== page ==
SCO does not agree with the notion that software is supposed to be free, and is fighting for the industry's right to make a living selling software, SCO CEO Darl McBride told attendees today at the SCO Forum 2003.
LAS VEGASSCO does not agree with the notion that software is supposed to be free, and is fighting for the industrys right to make a living selling software, SCO CEO Darl McBride said in his keynote address here on Monday morning at the start of SCO Forum 2003.
"We have been pushed into a corner, and we will fight back," he said. "We find ourselves in the middle of the battle of the century and will continue to be subject to attack. There are rumors of pies in the face for McBride and [senior vice president Chris] Sontag here," he said, quipping that there were also rumors of SCO protesters on the Strip carrying signs saying "SCO to Hell."
Citing the background to the lawsuit SCO filed against IBM in March, McBride said that when SCO started charging for its Unix class libraries earlier this year, Big Blue was vocally opposed to this and threatened to stop working with SCO and to get its partners and customers to stop supporting SCO if it proceeded with that plan.
As soon as SCO announced that class library intellectual property initiative, "IBM stopped working with us and cut us off. We were thus backed into a corner and decided to fight back," he said.
McBride said SCO is not just talking about a few lines of Unix code finding its way into Linux; it is talking about the very technologies that have made Unix what it is today. "The very DNA of Linux is coming from Unix," he said.
"The attacks will continue, and we will fight back. We are on a hill, and we intend to fight this until we have it beat. We are not going away," McBride said, adding that the question underpinning SCOs actions is whether software should be free.
Free software "will have a negative impact on us all. When the list price is zero, the margin doesnt matter. SCO is fighting for the silent majority, and what happens here will affect you all," he said.
While the notion of an open-source community is a "good idea; when companies step across contractual lines and even totally erase the line, then we have a huge problem. In a nutshell, that is what has happened here," McBride said to loud applause.
In regard to Novells recent claim that it still owns the copyright to Unix, McBride said it took SCO just four days to press the eject button on that claim.
"After attacking us, Novells CEO [Jack Messman] was then irate that we had not told him there was an amendment to the contract between us that clarified our copyright ownership of Unix. He seemed to believe that we knew about it but werent telling them so they could attack us and look foolish. Go figure," he said.
Peter Galli has been a financial/technology reporter for 12 years at leading publications in South Africa, the UK and the US. He has been Investment Editor of South Africa's Business Day Newspaper, the sister publication of the Financial Times of London.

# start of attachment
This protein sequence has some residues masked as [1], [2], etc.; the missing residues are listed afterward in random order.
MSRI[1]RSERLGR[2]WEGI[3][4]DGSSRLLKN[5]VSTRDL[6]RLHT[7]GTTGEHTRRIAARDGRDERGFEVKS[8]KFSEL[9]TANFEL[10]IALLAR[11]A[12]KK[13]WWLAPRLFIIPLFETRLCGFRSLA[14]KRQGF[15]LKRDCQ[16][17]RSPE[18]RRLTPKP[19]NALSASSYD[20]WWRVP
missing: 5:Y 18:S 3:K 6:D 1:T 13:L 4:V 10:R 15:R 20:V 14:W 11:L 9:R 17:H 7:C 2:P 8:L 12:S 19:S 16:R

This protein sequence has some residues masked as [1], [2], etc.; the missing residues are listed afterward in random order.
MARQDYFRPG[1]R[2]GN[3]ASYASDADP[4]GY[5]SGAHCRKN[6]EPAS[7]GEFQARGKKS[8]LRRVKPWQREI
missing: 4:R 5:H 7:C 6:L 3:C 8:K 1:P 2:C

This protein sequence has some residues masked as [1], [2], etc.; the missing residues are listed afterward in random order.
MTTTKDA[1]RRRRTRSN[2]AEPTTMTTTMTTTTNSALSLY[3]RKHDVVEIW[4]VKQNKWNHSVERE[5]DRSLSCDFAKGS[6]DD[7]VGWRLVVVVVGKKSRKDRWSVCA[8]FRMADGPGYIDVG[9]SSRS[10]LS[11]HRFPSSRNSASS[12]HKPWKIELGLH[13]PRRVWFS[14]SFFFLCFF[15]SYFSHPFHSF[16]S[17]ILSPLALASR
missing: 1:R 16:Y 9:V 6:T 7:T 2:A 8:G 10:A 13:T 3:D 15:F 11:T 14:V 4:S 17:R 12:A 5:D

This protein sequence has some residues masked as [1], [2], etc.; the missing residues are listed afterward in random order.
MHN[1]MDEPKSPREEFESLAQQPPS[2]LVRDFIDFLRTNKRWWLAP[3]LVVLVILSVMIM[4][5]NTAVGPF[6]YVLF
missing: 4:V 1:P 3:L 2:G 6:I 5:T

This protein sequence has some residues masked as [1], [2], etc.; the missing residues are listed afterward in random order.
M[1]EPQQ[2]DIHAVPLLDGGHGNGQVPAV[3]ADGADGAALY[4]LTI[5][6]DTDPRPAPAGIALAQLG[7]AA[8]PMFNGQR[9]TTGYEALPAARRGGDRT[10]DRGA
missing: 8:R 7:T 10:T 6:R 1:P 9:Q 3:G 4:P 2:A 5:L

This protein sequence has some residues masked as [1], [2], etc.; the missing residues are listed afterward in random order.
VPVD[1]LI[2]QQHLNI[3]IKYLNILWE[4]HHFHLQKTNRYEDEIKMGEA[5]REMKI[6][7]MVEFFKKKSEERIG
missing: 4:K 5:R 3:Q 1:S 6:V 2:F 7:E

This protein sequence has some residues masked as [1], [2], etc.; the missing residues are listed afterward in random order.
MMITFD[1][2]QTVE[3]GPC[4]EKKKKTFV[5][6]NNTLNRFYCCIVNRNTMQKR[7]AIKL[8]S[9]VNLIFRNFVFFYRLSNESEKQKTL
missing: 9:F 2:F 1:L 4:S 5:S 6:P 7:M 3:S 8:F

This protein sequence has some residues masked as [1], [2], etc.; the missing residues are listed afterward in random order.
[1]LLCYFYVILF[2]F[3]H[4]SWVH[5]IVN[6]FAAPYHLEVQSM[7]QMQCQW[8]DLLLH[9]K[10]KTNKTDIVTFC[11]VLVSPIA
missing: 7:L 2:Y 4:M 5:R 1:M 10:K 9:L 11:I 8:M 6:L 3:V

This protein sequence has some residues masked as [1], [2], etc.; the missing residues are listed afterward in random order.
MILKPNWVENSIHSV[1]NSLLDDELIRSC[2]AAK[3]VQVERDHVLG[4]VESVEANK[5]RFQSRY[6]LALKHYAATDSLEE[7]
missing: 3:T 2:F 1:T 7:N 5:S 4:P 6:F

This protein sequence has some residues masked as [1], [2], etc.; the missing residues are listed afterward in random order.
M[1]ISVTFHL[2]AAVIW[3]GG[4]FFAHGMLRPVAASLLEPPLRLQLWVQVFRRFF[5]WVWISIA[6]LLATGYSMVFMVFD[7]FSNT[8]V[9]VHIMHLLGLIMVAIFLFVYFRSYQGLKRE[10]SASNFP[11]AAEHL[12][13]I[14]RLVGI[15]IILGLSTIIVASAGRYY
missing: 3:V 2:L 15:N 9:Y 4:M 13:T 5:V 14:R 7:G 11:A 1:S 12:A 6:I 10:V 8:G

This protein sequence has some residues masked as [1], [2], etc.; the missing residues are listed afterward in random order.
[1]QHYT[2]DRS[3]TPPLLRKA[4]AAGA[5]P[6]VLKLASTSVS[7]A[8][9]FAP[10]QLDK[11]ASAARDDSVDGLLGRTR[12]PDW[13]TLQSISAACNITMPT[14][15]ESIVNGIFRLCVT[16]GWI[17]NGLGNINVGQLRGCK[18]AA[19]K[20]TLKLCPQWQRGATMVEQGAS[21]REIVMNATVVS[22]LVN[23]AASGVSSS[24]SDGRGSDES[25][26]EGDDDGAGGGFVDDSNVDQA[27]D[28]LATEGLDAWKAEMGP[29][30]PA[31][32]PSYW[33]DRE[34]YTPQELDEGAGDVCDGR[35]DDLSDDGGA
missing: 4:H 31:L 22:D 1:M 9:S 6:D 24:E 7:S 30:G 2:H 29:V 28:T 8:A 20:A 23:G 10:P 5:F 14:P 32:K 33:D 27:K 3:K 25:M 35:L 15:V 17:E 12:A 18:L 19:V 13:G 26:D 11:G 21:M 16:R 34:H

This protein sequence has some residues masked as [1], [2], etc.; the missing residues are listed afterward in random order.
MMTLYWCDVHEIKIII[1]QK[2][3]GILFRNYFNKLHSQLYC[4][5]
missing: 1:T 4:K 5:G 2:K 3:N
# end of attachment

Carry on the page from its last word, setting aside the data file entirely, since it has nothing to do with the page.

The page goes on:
He was also Group Financial Communications Manager for First National Bank, the second largest banking group in South Africa before moving on to become Executive News Editor of Business Report, the largest daily financial newspaper in South Africa, owned by the global Independent Newspapers group.
He was responsible for a national reporting team of 20 based in four bureaus. He also edited and contributed to its weekly technology page, and launched a financial and technology radio service supplying daily news bulletins to the national broadcaster, the South African Broadcasting Corporation, which were then distributed to some 50 radio stations across the country.
He was then transferred to San Francisco as Business Report's U.S. Correspondent to cover Silicon Valley, trade and finance between the US, Europe and emerging markets like South Africa. After serving that role for more than two years, he joined eWeek as a Senior Editor, covering software platforms in August 2000.
He has comprehensively covered Microsoft and its Windows and .Net platforms, as well as the many legal challenges it has faced. He has also focused on Sun Microsystems and its Solaris operating environment, Java and Unix offerings. He covers developments in the open source community, particularly around the Linux kernel and the effects it will have on the enterprise.
He has written extensively about new products for the Linux and Unix platforms, the development of open standards and critically looked at the potential Linux has to offer an alternative operating system and platform to Windows, .Net and Unix-based solutions like Solaris.
His interviews with senior industry executives include Microsoft CEO Steve Ballmer, Linus Torvalds, the original developer of the Linux operating system, Sun CEO Scot McNealy, and Bill Zeitler, a senior vice president at IBM.
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